In this series, I want to show that what distinguished the West from the Rest - the mainsprings of global power - were six identifiably novel complexes of ideas and behaviours. For the sake of simplicity, I summarise them under six headings:
3. The Rule of Law
6. The Work Ethic
To use the language of today's computerised, synchronised world, these were the six 'killer applications' - the killer apps - that allowed a minority of mankind originating on the western edge of Eurasia to dominate the world for the better part of 500 years.
Now, before you indignantly write to me objecting that I have missed out some crucial aspect of Western ascendancy, like capitalism or freedom or democracy, or for that matter guns, germs and steel, please read the following brief definitions:
1. Competition - a decentralisation of both political and economic life, which created the launch-pad for capitalism;
2. Science - a way of studying, understanding and ultimately changing the natural world, which gave the West (among other things) a major military advantage over the Rest;
3. The Rule of Law - a cumulative model for peacefully resolving disputes between individuals over property which formed the basis for the most stable form of representative government;
4. Medicine - a branch of science which allowed a major improvement in health and life expectancy, beginning in Western societies, but also in their colonies;
5. The Consumer Society - a mode of material living in which the production and purchase of clothing plays a central economic role, without which the Industrial Revolution would have been unsustainable;
6. The Work Ethic - a moral framework and mode of activity derived from Protestant Christianity that provides the glue for the dynamic and potentially unstable society created by apps 1 to 5, above.
Make no mistake - this is not another self-satisfied version of 'The Triumph of the West'. I want to show that it was not just Western superiority that led to the conquest and colonisation of so much of the rest of the world; it was also the fortuitous weakness of the West's rivals.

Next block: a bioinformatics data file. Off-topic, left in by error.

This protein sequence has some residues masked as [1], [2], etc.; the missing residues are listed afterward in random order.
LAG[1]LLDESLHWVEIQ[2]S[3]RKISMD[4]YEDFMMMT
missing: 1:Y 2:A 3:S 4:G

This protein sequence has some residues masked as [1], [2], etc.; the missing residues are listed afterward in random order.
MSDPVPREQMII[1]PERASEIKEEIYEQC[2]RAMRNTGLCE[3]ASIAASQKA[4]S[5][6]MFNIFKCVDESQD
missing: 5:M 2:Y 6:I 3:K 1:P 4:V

In the 1640s, for example, a combination of fiscal and monetary crisis, climate change and epidemic disease unleashed rebellion and the final crisis of the Ming dynasty. This had nothing to do with the West.
Likewise, the political and military decline of the Ottoman Empire was internally driven more than it was externally imposed. North American political institutions flourished as South America's festered, but Simon Bolivar's failure to create a Latin American United States was not the gringo's fault.
The critical point is that the differential between the West and the Rest was institutional. Western Europe overtook China partly because in the West there was more competition in both the political and the economic spheres. Austria, Prussia and latterly even Russia became more effective administratively and militarily because the seventeenth-century Scientific Revolution happened in the Christian but not in the Muslim world. The reason North America's ex-colonies did so much better than South America's was because British settlers established a completely different system of property rights and political representation in the North from those built by Spaniards and Portuguese in the South. European empires were able to penetrate Africa not just because they had the Maxim gun; they also devised vaccines against tropical diseases which African societies were just as powerless against.
In the same way, the earlier industrialisation of the West reflected institutional advantages - the possibility of a mass consumer society existed in the British Isles before the advent of steam power. Even after industrial technology was almost universally available, the differential between the West and the Rest persisted; indeed, it grew wider. With wholly standardised cotton spinning and weaving machinery, the European and North American worker was still able to work more productively, and his capitalist employer to accumulate wealth more rapidly, than their Oriental counterparts. This series is about all these differences. About why they existed and why they mattered so much.
This is an excerpt from the book Civilization: The West and the Rest by Niall Ferguson. Click here to find out more.